Virtual Rides 3 doesn't do anything majorly wrong, and it strikes the right tone in creating a realistic portrayal of a theme park or fairground. The issue is that sometimes a mere tone isn't enough and there has to be another few layers on top. The VR experience is on point generally, but the optimisation could use work, and there are a good few rough edges visually that could do with extra care. Additionally, there is not a great deal of content, with only the barebones existing; admittedly, though, genre enthusiasts possibly are not too concerned and appreciate the detail in ride operation. Ultimately, this is a perfectly reasonable budget title at a modest price, but doesn't reach beyond that.
Has-Been Heroes delivers an excellent challenge for the player and provides the perfect blend of tension and enjoyment. The combat mechanic definitely manages to be both welcoming for newer players, while still providing scope for tactical and strategic decisions through the use of spells, combined with good lane placement. There is not a lot of focus given to creating an epic memorable quest, and sometimes luck plays too big a part in victory - but this is a minor quibble when the main entertainment comes from the gameplay, which is challenging, but rewarding, both in personal rewards and tangible unlockable rewards. For a fairly modest price there is an abundance of content on offer, and with the potential for portable play it is unsurprising a Nintendo Switch port was developed alongside the Steam release.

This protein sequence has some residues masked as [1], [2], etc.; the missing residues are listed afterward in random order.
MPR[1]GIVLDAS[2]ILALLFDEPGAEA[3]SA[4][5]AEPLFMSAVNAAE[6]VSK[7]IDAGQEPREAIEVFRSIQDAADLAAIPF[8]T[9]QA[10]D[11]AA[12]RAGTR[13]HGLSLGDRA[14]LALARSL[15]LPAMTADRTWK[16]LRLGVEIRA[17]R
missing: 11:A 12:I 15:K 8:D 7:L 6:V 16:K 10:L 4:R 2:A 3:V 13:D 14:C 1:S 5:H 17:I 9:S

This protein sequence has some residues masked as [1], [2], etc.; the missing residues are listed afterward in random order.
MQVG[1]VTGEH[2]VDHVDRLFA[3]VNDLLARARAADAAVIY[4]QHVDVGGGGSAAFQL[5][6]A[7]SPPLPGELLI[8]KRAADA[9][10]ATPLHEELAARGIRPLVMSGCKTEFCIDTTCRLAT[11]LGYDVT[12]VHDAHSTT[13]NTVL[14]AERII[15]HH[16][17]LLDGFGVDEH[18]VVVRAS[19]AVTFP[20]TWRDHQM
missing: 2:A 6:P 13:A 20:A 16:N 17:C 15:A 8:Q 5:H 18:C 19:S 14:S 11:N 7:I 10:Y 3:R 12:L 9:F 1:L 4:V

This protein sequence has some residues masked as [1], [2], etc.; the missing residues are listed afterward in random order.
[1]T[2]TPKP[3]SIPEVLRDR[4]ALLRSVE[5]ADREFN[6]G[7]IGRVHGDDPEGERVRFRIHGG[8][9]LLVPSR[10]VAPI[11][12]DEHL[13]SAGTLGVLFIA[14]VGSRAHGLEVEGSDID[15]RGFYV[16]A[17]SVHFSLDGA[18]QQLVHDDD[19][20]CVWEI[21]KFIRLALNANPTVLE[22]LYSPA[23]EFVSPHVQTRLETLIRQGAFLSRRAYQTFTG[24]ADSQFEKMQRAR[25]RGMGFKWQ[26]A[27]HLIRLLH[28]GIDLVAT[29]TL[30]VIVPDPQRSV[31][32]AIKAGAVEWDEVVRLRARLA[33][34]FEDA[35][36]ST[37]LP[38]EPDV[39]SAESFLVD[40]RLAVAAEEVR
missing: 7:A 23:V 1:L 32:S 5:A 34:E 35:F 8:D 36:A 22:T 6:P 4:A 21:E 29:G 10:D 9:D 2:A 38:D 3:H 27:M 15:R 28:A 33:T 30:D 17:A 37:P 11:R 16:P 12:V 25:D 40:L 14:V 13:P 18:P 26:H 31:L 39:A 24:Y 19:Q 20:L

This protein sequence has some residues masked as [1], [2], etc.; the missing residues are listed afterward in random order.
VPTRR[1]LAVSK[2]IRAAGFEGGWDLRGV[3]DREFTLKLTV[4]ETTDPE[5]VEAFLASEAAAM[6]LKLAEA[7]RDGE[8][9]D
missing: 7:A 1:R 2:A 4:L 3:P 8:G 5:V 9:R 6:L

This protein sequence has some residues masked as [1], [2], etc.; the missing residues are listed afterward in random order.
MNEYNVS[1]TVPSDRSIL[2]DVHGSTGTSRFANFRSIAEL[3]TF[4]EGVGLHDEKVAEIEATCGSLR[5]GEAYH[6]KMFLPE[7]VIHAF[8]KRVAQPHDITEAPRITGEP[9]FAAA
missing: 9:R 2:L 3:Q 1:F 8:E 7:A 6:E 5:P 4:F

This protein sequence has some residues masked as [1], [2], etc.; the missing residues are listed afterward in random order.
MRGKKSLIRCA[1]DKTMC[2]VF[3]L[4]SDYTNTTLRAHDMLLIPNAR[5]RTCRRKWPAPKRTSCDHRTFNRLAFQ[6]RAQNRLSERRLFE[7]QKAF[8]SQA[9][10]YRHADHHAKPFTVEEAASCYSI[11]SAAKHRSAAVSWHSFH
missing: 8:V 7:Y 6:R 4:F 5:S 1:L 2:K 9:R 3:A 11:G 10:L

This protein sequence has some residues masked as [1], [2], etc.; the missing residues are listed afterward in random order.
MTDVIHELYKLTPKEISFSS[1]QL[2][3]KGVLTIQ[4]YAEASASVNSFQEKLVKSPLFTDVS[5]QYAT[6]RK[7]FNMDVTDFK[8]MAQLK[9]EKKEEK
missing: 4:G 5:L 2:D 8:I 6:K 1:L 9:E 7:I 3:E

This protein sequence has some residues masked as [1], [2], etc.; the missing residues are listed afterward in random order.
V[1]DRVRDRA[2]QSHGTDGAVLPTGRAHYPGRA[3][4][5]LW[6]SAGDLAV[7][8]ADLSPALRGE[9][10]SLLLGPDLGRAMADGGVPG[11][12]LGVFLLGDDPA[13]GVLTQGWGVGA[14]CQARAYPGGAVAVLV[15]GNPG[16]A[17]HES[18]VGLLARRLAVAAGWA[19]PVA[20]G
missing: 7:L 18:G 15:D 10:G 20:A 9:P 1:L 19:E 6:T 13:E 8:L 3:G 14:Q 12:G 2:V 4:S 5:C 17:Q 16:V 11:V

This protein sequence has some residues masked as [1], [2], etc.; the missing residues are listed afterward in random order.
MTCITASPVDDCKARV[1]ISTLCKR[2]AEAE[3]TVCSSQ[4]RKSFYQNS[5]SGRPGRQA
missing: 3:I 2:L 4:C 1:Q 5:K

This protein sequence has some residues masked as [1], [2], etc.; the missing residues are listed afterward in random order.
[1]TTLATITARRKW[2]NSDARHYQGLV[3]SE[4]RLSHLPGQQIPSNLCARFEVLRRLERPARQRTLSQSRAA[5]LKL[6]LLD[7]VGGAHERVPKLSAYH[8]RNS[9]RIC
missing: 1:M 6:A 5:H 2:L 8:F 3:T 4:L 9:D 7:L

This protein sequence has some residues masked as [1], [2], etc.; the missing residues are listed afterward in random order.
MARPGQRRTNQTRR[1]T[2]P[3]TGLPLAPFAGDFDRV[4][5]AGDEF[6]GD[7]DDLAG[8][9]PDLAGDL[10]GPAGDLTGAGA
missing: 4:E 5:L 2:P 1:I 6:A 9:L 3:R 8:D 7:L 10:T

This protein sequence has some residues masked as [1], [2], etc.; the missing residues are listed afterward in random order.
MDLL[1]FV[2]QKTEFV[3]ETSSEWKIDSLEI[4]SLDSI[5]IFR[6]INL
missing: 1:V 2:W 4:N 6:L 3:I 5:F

Detached is a tricky experience to make an individual conclusion on and the verdict given might not reflect what a lot of people may feel when they experience it themselves. As with so many VR titles, and as referenced above, the physical experience of the title reflects a lot of what shapes the opinion. Some people are better versed to cope with the demands that the movement and physics place on them. It is also fair to give props to Anshar Studios for taking a risk like this and not compromising on their vision. For some, that will give them a lot of goodwill. However, even accepting this debate, it still stands true that the experience of Detached is only ever compelling in a few all-too-fleeting moments, and the full potential is yet to be unlocked.